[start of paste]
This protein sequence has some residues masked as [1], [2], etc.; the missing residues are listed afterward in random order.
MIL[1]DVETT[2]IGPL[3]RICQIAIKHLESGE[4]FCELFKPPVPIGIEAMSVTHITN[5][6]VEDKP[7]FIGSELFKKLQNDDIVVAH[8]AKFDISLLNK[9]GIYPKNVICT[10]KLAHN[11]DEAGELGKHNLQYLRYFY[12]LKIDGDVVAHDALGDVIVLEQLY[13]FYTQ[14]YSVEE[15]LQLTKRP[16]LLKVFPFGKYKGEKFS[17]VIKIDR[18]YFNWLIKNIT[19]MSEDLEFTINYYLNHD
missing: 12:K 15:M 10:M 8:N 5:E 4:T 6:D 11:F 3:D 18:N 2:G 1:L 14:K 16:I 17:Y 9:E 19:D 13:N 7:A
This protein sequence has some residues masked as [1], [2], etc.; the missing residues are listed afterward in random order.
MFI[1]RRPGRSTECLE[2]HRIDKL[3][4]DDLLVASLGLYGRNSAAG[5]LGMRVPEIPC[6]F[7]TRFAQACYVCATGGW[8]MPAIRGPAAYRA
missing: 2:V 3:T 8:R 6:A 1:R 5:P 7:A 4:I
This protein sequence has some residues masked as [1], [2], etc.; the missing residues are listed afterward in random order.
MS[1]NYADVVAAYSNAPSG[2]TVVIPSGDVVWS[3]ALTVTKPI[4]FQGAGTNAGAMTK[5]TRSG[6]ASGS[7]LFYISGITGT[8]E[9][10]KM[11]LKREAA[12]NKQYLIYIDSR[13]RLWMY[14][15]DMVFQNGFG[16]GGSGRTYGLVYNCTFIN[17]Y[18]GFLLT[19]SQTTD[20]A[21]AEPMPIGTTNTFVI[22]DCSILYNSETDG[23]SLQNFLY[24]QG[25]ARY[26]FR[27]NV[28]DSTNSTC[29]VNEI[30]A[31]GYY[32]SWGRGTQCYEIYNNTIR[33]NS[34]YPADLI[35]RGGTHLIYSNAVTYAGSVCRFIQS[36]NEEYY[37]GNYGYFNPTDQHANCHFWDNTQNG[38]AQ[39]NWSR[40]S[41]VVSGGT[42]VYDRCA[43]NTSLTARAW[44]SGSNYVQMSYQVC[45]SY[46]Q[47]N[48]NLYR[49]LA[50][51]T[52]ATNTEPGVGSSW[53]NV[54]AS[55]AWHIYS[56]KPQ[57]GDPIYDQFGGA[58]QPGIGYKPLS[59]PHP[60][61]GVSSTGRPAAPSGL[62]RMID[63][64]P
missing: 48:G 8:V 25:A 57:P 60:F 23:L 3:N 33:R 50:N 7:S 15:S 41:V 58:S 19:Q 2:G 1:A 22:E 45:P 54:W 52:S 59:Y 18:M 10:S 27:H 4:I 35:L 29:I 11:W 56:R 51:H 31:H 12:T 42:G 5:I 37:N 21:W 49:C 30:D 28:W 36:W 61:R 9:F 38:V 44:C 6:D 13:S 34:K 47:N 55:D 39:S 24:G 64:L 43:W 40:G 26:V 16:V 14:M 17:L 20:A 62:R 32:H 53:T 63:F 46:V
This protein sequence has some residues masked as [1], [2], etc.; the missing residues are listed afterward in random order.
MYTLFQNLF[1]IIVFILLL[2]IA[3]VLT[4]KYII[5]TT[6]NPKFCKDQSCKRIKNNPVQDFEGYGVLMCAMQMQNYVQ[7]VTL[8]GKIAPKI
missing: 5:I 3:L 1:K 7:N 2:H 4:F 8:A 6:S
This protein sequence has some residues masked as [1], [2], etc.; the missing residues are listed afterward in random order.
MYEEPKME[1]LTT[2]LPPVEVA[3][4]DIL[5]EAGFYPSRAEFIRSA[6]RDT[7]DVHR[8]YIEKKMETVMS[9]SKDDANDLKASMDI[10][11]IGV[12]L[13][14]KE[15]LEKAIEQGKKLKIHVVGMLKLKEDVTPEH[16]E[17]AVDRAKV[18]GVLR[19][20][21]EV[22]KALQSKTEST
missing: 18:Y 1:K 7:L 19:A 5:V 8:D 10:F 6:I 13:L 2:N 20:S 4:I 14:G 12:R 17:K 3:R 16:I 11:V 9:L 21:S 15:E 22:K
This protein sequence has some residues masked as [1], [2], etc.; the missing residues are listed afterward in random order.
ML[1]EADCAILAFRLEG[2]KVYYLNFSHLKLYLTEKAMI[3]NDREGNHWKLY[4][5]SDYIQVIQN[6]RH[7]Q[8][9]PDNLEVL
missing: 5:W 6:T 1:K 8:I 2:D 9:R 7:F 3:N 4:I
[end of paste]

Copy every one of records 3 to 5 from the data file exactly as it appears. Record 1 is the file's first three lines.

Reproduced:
This protein sequence has some residues masked as [1], [2], etc.; the missing residues are listed afterward in random order.
MS[1]NYADVVAAYSNAPSG[2]TVVIPSGDVVWS[3]ALTVTKPI[4]FQGAGTNAGAMTK[5]TRSG[6]ASGS[7]LFYISGITGT[8]E[9][10]KM[11]LKREAA[12]NKQYLIYIDSR[13]RLWMY[14][15]DMVFQNGFG[16]GGSGRTYGLVYNCTFIN[17]Y[18]GFLLT[19]SQTTD[20]A[21]AEPMPIGTTNTFVI[22]DCSILYNSETDG[23]SLQNFLY[24]QG[25]ARY[26]FR[27]NV[28]DSTNSTC[29]VNEI[30]A[31]GYY[32]SWGRGTQCYEIYNNTIR[33]NS[34]YPADLI[35]RGGTHLIYSNAVTYAGSVCRFIQS[36]NEEYY[37]GNYGYFNPTDQHANCHFWDNTQNG[38]AQ[39]NWSR[40]S[41]VVSGGT[42]VYDRCA[43]NTSLTARAW[44]SGSNYVQMSYQVC[45]SY[46]Q[47]N[48]NLYR[49]LA[50][51]T[52]ATNTEPGVGSSW[53]NV[54]AS[55]AWHIYS[56]KPQ[57]GDPIYDQFGGA[58]QPGIGYKPLS[59]PHP[60][61]GVSSTGRPAAPSGL[62]RMID[63][64]P
missing: 48:G 8:V 25:A 57:P 60:F 23:L 3:N 33:R 50:N 7:S 15:S 41:V 58:S 19:Q 2:G 1:A 22:E 45:P 54:W 52:S 59:Y 18:M 10:S 27:H 4:I 35:L 29:I 11:W 56:R 51:H 31:H 12:T 42:G 5:I 37:N 21:W 49:C 30:D 28:W 36:W 61:R 9:F 38:V 44:C 6:D 13:S 34:K 47:N 55:D 39:S 24:G 64:L 43:W 40:G 26:V 16:V 14:M 17:L 20:A 62:R 32:H 53:T 63:F 46:V
This protein sequence has some residues masked as [1], [2], etc.; the missing residues are listed afterward in random order.
MYTLFQNLF[1]IIVFILLL[2]IA[3]VLT[4]KYII[5]TT[6]NPKFCKDQSCKRIKNNPVQDFEGYGVLMCAMQMQNYVQ[7]VTL[8]GKIAPKI
missing: 5:I 3:L 1:K 7:N 2:H 4:F 8:A 6:S
This protein sequence has some residues masked as [1], [2], etc.; the missing residues are listed afterward in random order.
MYEEPKME[1]LTT[2]LPPVEVA[3][4]DIL[5]EAGFYPSRAEFIRSA[6]RDT[7]DVHR[8]YIEKKMETVMS[9]SKDDANDLKASMDI[10][11]IGV[12]L[13][14]KE[15]LEKAIEQGKKLKIHVVGMLKLKEDVTPEH[16]E[17]AVDRAKV[18]GVLR[19][20][21]EV[22]KALQSKTEST
missing: 18:Y 1:K 7:L 19:A 5:V 8:D 10:F 6:I 13:L 2:N 20:S 4:I 14:G 12:R 17:K 3:R 16:I 11:V 9:L 21:S 15:E 22:K